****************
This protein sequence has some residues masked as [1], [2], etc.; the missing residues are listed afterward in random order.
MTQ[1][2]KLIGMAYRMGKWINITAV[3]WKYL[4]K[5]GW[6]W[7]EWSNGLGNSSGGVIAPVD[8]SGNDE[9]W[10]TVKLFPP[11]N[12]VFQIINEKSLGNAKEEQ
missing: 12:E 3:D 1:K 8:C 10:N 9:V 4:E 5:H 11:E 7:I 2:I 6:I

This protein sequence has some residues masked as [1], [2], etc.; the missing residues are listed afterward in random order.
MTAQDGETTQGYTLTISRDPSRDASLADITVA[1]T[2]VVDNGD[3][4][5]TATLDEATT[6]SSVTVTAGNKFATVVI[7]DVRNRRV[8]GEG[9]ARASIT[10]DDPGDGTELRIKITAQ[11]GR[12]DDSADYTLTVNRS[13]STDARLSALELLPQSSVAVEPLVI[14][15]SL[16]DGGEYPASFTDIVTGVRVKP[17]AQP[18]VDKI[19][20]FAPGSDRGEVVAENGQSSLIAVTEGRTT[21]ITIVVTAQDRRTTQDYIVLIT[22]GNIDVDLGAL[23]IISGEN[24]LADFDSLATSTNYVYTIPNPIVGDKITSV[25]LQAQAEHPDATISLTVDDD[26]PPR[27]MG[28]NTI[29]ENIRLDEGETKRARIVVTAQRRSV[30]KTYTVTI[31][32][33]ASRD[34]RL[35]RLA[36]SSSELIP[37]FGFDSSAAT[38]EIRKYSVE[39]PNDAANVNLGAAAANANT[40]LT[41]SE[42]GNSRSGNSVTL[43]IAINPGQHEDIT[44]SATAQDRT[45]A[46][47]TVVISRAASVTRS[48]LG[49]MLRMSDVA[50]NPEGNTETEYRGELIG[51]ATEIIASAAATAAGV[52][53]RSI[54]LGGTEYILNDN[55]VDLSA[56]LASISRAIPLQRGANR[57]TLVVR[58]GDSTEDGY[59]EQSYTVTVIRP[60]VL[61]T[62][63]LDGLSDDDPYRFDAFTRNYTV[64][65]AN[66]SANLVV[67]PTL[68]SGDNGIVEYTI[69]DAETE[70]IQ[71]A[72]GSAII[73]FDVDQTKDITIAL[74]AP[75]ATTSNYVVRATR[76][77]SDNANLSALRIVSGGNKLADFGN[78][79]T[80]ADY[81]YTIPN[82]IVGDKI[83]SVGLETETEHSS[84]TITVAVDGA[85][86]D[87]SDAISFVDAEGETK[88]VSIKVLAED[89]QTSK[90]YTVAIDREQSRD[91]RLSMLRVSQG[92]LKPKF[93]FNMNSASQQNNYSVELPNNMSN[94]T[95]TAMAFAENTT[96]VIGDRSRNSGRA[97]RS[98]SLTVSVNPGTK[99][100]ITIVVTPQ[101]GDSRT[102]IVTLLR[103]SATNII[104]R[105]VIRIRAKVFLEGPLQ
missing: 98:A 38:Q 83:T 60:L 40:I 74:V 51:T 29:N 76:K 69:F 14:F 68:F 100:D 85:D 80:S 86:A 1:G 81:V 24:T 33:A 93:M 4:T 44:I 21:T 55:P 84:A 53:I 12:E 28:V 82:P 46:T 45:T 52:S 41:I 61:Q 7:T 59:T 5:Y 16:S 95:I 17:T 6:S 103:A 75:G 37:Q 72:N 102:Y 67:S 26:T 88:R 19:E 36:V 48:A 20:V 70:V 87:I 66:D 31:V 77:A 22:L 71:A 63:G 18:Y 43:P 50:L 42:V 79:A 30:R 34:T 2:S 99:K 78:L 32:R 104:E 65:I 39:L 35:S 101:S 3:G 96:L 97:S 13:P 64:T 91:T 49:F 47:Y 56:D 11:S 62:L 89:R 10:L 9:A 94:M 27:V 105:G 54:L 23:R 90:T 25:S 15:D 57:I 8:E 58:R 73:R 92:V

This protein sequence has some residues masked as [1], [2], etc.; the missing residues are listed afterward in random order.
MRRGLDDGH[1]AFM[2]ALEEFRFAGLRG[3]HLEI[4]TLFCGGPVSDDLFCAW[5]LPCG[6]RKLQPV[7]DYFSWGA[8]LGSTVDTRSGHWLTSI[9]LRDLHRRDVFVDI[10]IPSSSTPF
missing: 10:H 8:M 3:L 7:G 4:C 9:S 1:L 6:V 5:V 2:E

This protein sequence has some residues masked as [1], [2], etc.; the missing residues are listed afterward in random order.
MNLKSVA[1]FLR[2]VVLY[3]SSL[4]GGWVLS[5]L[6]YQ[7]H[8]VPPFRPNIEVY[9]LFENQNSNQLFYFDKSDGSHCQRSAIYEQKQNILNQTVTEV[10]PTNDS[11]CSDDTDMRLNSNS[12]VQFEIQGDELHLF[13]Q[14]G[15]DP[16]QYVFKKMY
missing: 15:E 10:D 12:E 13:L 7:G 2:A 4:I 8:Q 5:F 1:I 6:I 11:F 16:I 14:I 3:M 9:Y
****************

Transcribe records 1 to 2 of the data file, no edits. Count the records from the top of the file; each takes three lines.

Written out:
This protein sequence has some residues masked as [1], [2], etc.; the missing residues are listed afterward in random order.
MTQ[1][2]KLIGMAYRMGKWINITAV[3]WKYL[4]K[5]GW[6]W[7]EWSNGLGNSSGGVIAPVD[8]SGNDE[9]W[10]TVKLFPP[11]N[12]VFQIINEKSLGNAKEEQ
missing: 12:E 3:D 1:K 8:C 10:N 9:V 4:E 5:H 11:E 7:I 2:I 6:I

This protein sequence has some residues masked as [1], [2], etc.; the missing residues are listed afterward in random order.
MTAQDGETTQGYTLTISRDPSRDASLADITVA[1]T[2]VVDNGD[3][4][5]TATLDEATT[6]SSVTVTAGNKFATVVI[7]DVRNRRV[8]GEG[9]ARASIT[10]DDPGDGTELRIKITAQ[11]GR[12]DDSADYTLTVNRS[13]STDARLSALELLPQSSVAVEPLVI[14][15]SL[16]DGGEYPASFTDIVTGVRVKP[17]AQP[18]VDKI[19][20]FAPGSDRGEVVAENGQSSLIAVTEGRTT[21]ITIVVTAQDRRTTQDYIVLIT[22]GNIDVDLGAL[23]IISGEN[24]LADFDSLATSTNYVYTIPNPIVGDKITSV[25]LQAQAEHPDATISLTVDDD[26]PPR[27]MG[28]NTI[29]ENIRLDEGETKRARIVVTAQRRSV[30]KTYTVTI[31][32][33]ASRD[34]RL[35]RLA[36]SSSELIP[37]FGFDSSAAT[38]EIRKYSVE[39]PNDAANVNLGAAAANANT[40]LT[41]SE[42]GNSRSGNSVTL[43]IAINPGQHEDIT[44]SATAQDRT[45]A[46][47]TVVISRAASVTRS[48]LG[49]MLRMSDVA[50]NPEGNTETEYRGELIG[51]ATEIIASAAATAAGV[52][53]RSI[54]LGGTEYILNDN[55]VDLSA[56]LASISRAIPLQRGANR[57]TLVVR[58]GDSTEDGY[59]EQSYTVTVIRP[60]VL[61]T[62][63]LDGLSDDDPYRFDAFTRNYTV[64][65]AN[66]SANLVV[67]PTL[68]SGDNGIVEYTI[69]DAETE[70]IQ[71]A[72]GSAII[73]FDVDQTKDITIAL[74]AP[75]ATTSNYVVRATR[76][77]SDNANLSALRIVSGGNKLADFGN[78][79]T[80]ADY[81]YTIPN[82]IVGDKI[83]SVGLETETEHSS[84]TITVAVDGA[85][86]D[87]SDAISFVDAEGETK[88]VSIKVLAED[89]QTSK[90]YTVAIDREQSRD[91]RLSMLRVSQG[92]LKPKF[93]FNMNSASQQNNYSVELPNNMSN[94]T[95]TAMAFAENTT[96]VIGDRSRNSGRA[97]RS[98]SLTVSVNPGTK[99][100]ITIVVTPQ[101]GDSRT[102]IVTLLR[103]SATNII[104]R[105]VIRIRAKVFLEGPLQ
missing: 98:A 38:Q 83:T 60:L 40:I 74:V 51:T 29:N 76:K 69:F 14:F 68:F 100:D 85:D 80:S 86:A 1:G 81:V 24:T 33:A 93:M 4:T 44:I 21:T 55:P 84:A 53:I 12:E 28:V 82:P 46:T 45:T 52:S 41:I 61:Q 7:T 59:T 5:Y 16:S 95:I 17:T 6:S 103:A 75:G 37:Q 72:N 102:Y 67:S 26:T 88:R 19:E 36:V 48:A 20:V 70:V 87:I 66:D 31:V 77:A 22:L 71:A 63:G 18:Y 43:P 50:L 42:V 79:A 30:R 34:T 2:S 99:K 78:L 32:R 104:E 65:I 39:L 35:S 101:S 3:G 96:L 97:S 13:P 64:T 91:T 49:F 47:Y 56:D 11:S 62:L 89:R 10:L 9:A 94:M 27:V 105:G 54:L 23:R 90:T 25:S 15:D 57:I 8:E 58:R 73:R 92:V